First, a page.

Pa. Consumers Will Have To Cut Own Electric Bills
HARRISBURG, Pa. (AP) – With the household electric bills of many Pennsylvanians expected to skyrocket by 2011, legislators last year were talking about forcing electric utilities to eat part of the cost.
That talk is over.
Beginning Jan. 1, the 1.4 million electric customers of PPL Corp. can expect an average 30 percent increase in their bills if they don’t do anything. One year later, another 3 million-plus customers of Allegheny Power, Metropolitan Edison, Peco Energy and Pennsylvania Electric are likely to see rates jump higher, too.
Legislators did nothing but talk about requiring utilities to share the higher cost that is about to result from the expiration of deregulation-era rate caps. Those caps have, since the 1990s, protected most Pennsylvanians from paying the true cost of the electricity they use.
The Legislature’s inaction means ratepayers will have to be proactive if they want to slice anything off their bills.
For starters, that means shopping for a better price.
Pennsylvania’s 1996 deregulation law – which was supposed to usher in a competitive electricity market and bring down bills – allows electricity marketers to vie for customers. And it will be up to individual ratepayers to switch to suppliers that can resell electricity for less than the utility can when their rate cap expires and prices rise.
A switch could look seamless since electricity marketers can have agreements with utilities – which continue billing for the cost to maintain the wires that deliver electricity – to keep sending the bill.
Information on how to switch is on the Web sites of the Public Utility Commission and the Office of Consumer Advocate.
In addition, the Legislature passed a bill last year that requires the state’s 11 utilities to reduce electricity use – meaning ratepayers will see their utilities offering rebates on energysaving appliances or light bulbs, home energy inspections and more.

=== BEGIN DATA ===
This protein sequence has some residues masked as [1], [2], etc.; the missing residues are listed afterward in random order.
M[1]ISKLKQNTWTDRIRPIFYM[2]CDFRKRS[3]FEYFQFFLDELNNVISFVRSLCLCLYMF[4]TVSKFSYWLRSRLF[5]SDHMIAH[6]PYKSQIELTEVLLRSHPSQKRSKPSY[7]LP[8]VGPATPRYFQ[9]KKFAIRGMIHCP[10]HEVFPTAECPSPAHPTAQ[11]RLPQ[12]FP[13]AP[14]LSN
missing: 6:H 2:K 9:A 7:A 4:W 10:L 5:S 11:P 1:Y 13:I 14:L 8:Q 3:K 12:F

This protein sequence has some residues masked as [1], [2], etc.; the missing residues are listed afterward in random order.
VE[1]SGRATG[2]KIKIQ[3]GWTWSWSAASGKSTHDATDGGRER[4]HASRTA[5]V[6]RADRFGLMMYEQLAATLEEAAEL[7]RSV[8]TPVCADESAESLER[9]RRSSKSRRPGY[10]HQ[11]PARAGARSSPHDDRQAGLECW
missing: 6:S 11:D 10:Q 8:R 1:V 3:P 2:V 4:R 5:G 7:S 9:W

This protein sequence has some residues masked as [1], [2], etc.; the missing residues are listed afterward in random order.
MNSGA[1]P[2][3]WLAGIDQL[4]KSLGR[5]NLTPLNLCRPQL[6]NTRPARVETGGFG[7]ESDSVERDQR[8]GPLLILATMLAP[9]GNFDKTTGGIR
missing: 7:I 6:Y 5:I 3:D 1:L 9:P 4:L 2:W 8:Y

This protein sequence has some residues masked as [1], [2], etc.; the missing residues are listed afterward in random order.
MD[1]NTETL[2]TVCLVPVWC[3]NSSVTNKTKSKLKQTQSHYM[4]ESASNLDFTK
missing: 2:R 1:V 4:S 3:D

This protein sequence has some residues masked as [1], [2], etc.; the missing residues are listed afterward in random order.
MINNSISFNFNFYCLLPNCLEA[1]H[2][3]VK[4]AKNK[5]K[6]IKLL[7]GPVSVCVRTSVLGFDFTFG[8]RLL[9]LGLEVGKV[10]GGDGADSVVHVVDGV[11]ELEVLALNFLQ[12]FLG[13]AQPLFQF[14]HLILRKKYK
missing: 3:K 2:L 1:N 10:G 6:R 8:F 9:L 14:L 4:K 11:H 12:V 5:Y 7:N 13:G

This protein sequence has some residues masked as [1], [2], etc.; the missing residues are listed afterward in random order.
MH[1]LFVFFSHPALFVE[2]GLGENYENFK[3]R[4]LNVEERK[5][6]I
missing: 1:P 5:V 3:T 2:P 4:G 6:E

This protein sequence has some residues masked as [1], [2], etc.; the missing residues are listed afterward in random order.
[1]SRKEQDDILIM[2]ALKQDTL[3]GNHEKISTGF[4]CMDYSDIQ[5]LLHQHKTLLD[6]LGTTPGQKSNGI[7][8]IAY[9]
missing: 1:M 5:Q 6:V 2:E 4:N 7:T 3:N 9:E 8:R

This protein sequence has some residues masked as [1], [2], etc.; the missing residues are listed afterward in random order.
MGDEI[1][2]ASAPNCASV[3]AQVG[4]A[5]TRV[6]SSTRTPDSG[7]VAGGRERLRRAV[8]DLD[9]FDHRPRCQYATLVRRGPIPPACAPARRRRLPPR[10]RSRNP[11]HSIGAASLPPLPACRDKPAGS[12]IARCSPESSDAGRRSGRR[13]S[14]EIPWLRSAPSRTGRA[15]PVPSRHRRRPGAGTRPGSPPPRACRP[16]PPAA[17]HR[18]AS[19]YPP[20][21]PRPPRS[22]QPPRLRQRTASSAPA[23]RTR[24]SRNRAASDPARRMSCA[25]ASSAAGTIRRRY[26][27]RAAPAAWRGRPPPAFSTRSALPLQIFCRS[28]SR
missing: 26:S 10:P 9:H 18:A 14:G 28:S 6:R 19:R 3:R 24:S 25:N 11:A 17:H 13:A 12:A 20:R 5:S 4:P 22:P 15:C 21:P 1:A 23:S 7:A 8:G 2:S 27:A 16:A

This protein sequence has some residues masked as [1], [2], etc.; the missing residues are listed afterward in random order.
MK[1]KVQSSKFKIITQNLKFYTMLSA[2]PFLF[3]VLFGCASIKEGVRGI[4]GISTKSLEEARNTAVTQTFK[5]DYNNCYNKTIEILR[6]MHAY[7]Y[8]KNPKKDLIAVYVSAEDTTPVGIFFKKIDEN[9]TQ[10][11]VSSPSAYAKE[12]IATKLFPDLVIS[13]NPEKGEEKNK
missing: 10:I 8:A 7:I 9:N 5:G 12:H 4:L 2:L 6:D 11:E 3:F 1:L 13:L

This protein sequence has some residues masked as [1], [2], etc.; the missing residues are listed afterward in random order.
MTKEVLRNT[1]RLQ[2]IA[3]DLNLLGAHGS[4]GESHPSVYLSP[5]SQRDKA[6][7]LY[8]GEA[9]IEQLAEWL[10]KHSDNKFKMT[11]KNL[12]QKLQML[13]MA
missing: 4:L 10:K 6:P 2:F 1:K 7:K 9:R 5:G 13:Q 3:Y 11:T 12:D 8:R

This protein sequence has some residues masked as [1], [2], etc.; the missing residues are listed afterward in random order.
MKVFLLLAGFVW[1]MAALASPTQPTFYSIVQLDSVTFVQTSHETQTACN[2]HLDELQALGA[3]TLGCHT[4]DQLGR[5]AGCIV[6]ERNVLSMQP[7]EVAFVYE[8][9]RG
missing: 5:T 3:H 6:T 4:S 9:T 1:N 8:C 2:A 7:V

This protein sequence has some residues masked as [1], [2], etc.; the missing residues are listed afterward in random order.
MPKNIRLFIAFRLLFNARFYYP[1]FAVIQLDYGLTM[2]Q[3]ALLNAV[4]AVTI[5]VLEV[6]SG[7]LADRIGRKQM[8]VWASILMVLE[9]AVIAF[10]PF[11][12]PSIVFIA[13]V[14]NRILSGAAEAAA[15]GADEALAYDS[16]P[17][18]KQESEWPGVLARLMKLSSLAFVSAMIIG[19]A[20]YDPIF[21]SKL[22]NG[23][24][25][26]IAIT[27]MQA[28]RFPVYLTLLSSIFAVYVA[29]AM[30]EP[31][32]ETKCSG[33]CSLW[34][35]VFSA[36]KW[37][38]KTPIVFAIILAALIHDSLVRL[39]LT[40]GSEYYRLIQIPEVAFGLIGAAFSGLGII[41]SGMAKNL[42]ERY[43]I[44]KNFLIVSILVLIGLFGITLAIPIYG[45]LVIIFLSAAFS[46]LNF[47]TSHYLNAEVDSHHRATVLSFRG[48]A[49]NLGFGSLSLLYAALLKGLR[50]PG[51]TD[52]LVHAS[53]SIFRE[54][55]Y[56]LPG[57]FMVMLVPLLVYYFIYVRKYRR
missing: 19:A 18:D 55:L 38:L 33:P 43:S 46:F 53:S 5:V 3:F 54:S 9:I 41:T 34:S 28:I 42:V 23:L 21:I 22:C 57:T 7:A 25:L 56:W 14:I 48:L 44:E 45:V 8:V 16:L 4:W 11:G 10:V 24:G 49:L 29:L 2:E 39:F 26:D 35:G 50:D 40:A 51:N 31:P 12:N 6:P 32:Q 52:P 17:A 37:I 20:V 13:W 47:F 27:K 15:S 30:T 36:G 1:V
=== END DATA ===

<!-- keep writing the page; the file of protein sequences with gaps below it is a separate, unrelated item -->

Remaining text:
For low-income households, there is more money than ever for weatherization projects – thanks in part to the federal stimulus bill – and utilities have various programs to help people afford their electricity bill or reduce their usage.
Another source of help was unexpected, if unwanted – the recession.
“Maybe the only silver lining from the terrible economic situation that we’re in is that energy prices have gone down,’’ said the state’s utility consumer advocate, Irwin Popowsky.
The Pennsylvania Public Utility Commission has data that shows how far energy prices have fallen.
Had the rate caps expired on June 27, 2008, the average increase in residential bills would have been 73 percent, according to the commission. Fifteen months later, on Sept. 30, it would have been 17 percent.
A year ago, Gov. Ed Rendell and lawmakers were warning that allowing rate caps to expire untouched would force businesses and factories to close and families to make tough decisions over how to pay all their bills.
The main discussion in the Legislature revolved around a plan to limit any annual electric rate increase over a period of a few years, preventing the utilities from immediately recouping the full cost of the electricity they resell.
Top legislators were divided over whether utilities should have been forced to swallow that loss. However, getting utilities to help foot the bill is not without precedent: Utilities in Illinois and Maryland gave back a combined $3 billion to consumers after rate caps there expired and caused an outcry.
Pennsylvania’s debate fell by the wayside.
On Thursday, Gov. Ed Rendell said he continues to press the Legislature for action and, although it is too late to help PPL customers, he warned that electricity rates may not be weighted down by the economy for long.
“We still need to do it, we still cannot rely on the fact that rates are low now and therefore there’s no immediacy to this problem,’’ Rendell said. “I believe that there’s a good possibility that prices could ramp up again.’’